The crowd that gathered to watch the president's motorcade outside Dunbar High School yesterday had everything -- except stereotypes.
Take Greg Wielechowski, 28, an unemployed welder from Highlandtown, the model of the disgruntled white Democrat who keeps helping Republicans win presidential elections.
Not this Democrat, said Mr. Wielechowski, holding a sign that read, "Bush is 4 years late."
"He didn't have to wait"
"If he really wanted to do something about the inner city, he should have done it his first day in office. He didn't have to wait for the jurors' decision and the riots" in Los Angeles, said Mr. Wielechowski, a devoted fan of public television shows such as "Nova" and "Frontline."
"I even have a skill, and it's tough to find a job. I think it's a sin Bush is coming down here to pacify people. People think it's a black-white issue. It's not."
Mr. Wielechowski was one of a handful of whites in a crowd of more than 50 who gathered at Orleans Street and Central Avenue, hoping for a glimpse of the motorcade. They were disappointed, however, as the president's limousine glided down Central Avenue and parked in a tent, blocking him from view.
But what had begun for many as a spectacle -- a chance to see a world leader who was making his third visit to the area in less than six weeks -- suddenly turned into a street corner version of television's "McLaughlin Group."
Arguing animatedly, men and women ranging from teen-agers to senior citizens touched on many of the issues that have surfaced in the wake of the Los Angeles riots: race relations, urban policy, job opportunities for blacks.
Issue 1: Who wants to own the projects, anyway? There was no disagreement on this. The crowd agreed that the Bush administration's proposal to have residents own their housing projects was ridiculous.
"They're dirty, they're disgusting," said Ruth Freeman, 57, who is black and who was offended by the spot clean-up Dunbar had undergone for its visitor. "White people don't want to own them, why should we?"
Issue 2: Do blacks have the same opportunities as other minorities, such as Asian-Americans?
Ronald Williams, 31, a political science student at Coppin State College, took the most pessimistic view. He saw no opportunities for blacks like himself, he said, because Asian-Americans get preferential treatment.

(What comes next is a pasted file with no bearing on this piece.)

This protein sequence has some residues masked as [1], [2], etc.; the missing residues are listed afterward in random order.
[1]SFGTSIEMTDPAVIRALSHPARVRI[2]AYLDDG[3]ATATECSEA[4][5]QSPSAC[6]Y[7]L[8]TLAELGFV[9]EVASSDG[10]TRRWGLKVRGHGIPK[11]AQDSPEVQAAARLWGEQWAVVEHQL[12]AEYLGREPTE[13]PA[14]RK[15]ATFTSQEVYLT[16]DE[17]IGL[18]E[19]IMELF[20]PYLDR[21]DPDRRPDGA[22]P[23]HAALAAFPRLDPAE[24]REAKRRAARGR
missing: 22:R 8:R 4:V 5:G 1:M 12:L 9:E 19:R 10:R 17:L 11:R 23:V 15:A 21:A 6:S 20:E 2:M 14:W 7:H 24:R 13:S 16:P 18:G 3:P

Otis Ferebee and Tony Robinson, both black, quickly challenged him. "That's the past," said Mr. Robinson, a 25-year-old private investigator. "This isn't about blame. Our problem is us." And Mr. Ferebee, who owns a cleaning business, said the problem was (( that not enough blacks went from being employee to boss.
"Blacks need to be the ones giving out the jobs, not applying for jobs," said the 25-year-old Glen Burnie man. "Koreans don't know how to speak English when they get here, they have to take minimum-wage jobs. Yet they work their way up, and they save every penny. You won't see them driving fancy cars, or spending it on clothes."
Issue 3: What was the education president doing for education?
Mary Blake and Tamara Boyd, both seniors at Dunbar, said no one at their school had received more than $1,000 in federal college aid.
"I live in the projects, and that's all I can get," said Ms. Boyd, 17, who plans to attend Norfolk State University. "And it's going to cost me $7,000 to go there."
The conversation wound down about the same time the president finished his speech. As the motorcade sped away, the crowd broke up, no one satisfied they had solved the problems they had debated. But perhaps the most disappointed person was Helen R. Jones, 83, who had sat in a lawn chair for more than an hour hoping for just a glimpse of Mr. Bush because "the more I see him, the more I like to see him."
"He at least could have waved out the window or something," she said.